Our view: But Sandpoint bypass must meet highest standards
When you look at the artist’s rendering of what the Idaho Department of Transportation has envisioned for the Sand Creek bypass near Sandpoint, it’s very impressive. Bike paths, walkways and tasteful landscaping are featured throughout the 2.1 mile project that would connect U.S. 95 from the north end of the Long Bridge to State Route 200.
Now the state will get a chance to deliver, because the 9th Circuit Court of Appeals turned down arguments from the North Idaho Community Action Network. We doubt this will end opponents’ efforts to stop the bypass, but they can’t be encouraged by this swift rejection from a court generally sympathetic to environmental appeals. Oral arguments were Aug. 25. The notice from the court came only two days later.
The idea of building a road around Sandpoint has been debated for more than 50 years. The geography of the city, butting up to Lake Pend Oreille, has made a bypass a big challenge. But with population gains and increasing tourism, reasons for the bypass grow stronger every day.
Opponents can take solace in the fact that their arguments will end up improving the project. Just imagine what it might look like had it been built in the 1950s, when environmental and wildlife concerns were readily dismissed.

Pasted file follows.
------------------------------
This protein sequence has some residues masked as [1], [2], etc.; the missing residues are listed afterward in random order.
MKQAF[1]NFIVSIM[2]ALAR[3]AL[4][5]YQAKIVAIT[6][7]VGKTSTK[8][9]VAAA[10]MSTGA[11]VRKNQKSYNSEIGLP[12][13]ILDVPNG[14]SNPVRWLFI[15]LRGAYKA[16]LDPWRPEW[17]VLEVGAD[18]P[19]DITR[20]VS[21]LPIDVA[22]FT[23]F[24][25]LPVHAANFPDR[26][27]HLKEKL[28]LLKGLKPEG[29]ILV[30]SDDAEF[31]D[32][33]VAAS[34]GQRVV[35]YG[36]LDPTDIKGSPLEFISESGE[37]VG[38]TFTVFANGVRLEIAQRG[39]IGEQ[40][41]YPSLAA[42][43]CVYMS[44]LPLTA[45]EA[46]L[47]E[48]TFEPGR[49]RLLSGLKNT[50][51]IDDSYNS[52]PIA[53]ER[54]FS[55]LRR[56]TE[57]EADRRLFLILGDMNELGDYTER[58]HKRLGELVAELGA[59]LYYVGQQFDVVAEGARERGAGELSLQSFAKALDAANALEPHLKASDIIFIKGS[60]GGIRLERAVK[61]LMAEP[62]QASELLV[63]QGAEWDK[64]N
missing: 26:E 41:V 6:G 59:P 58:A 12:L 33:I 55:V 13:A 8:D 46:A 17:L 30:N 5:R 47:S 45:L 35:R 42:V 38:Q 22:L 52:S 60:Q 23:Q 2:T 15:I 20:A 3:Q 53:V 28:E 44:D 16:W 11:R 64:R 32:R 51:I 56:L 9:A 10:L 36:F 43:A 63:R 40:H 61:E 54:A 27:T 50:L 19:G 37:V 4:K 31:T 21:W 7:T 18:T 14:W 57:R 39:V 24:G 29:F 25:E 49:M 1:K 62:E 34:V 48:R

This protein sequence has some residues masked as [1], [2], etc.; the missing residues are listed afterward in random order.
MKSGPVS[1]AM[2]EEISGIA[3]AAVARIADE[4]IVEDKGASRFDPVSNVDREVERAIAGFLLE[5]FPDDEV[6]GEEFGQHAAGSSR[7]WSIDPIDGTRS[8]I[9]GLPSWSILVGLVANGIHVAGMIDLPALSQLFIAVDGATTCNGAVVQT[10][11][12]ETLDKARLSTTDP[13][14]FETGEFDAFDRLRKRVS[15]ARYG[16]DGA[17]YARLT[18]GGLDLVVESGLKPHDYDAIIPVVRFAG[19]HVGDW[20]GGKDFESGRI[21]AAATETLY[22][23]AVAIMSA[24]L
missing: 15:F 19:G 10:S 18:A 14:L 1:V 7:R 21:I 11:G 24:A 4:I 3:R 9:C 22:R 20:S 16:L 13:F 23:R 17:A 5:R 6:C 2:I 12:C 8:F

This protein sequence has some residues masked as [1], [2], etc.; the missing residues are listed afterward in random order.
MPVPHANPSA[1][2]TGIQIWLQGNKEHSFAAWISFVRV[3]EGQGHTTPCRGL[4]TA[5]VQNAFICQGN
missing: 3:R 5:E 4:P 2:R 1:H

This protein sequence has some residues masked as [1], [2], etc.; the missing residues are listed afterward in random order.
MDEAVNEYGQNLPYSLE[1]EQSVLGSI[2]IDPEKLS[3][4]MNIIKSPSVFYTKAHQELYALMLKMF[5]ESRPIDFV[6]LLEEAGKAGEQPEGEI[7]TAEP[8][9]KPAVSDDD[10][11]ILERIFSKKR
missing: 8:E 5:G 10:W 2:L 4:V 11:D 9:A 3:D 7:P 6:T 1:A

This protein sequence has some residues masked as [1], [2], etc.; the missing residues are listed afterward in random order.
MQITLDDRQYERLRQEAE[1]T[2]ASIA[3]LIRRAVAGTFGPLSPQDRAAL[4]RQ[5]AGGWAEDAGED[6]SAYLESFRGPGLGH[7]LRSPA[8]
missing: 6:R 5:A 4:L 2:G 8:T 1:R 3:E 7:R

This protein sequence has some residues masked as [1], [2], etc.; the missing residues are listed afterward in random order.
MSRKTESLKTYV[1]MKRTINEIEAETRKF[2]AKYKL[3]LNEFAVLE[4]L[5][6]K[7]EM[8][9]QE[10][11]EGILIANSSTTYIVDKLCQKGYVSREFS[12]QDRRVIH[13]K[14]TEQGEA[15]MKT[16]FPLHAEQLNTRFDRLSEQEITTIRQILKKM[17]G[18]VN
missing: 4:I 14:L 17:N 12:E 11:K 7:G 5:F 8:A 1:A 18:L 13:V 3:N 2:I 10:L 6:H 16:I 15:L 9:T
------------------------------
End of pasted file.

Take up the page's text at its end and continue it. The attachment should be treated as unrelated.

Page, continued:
We understand the trepidation with such a large project in an area that has worked hard to maintain its small-town charm. But Bonner County has experienced a large growth spurt, and the area can be quite congested during summer festivals and winter ski season.
Sandpoint is home to the biggest chokepoint along the long length of U.S. 95. Passers-through, including truckers, must negotiate a series of 90-degree turns, and that keeps traffic crawling. Pedestrians must count on the kindness of motorists.
Rerouting this zigzagging traffic is long overdue, but the environmental concerns are real. The six bridges and 24 retaining walls must be constructed with care and with an eye toward maintaining the city’s appealing lakefront image. Plus, the Idaho Transportation Department still has that black eye from 2001 when a highway reconstruction project caused tons of mud to tumble into Mica Bay in Lake Coeur d’Alene. With that in mind, ITD has even more incentive to deliver a high-quality Sand Creek bypass.
The agency has cleared the formidable hurdles set forth in environmental law. Multiple court rulings affirm that diligence. It’s time to stop talking and start building.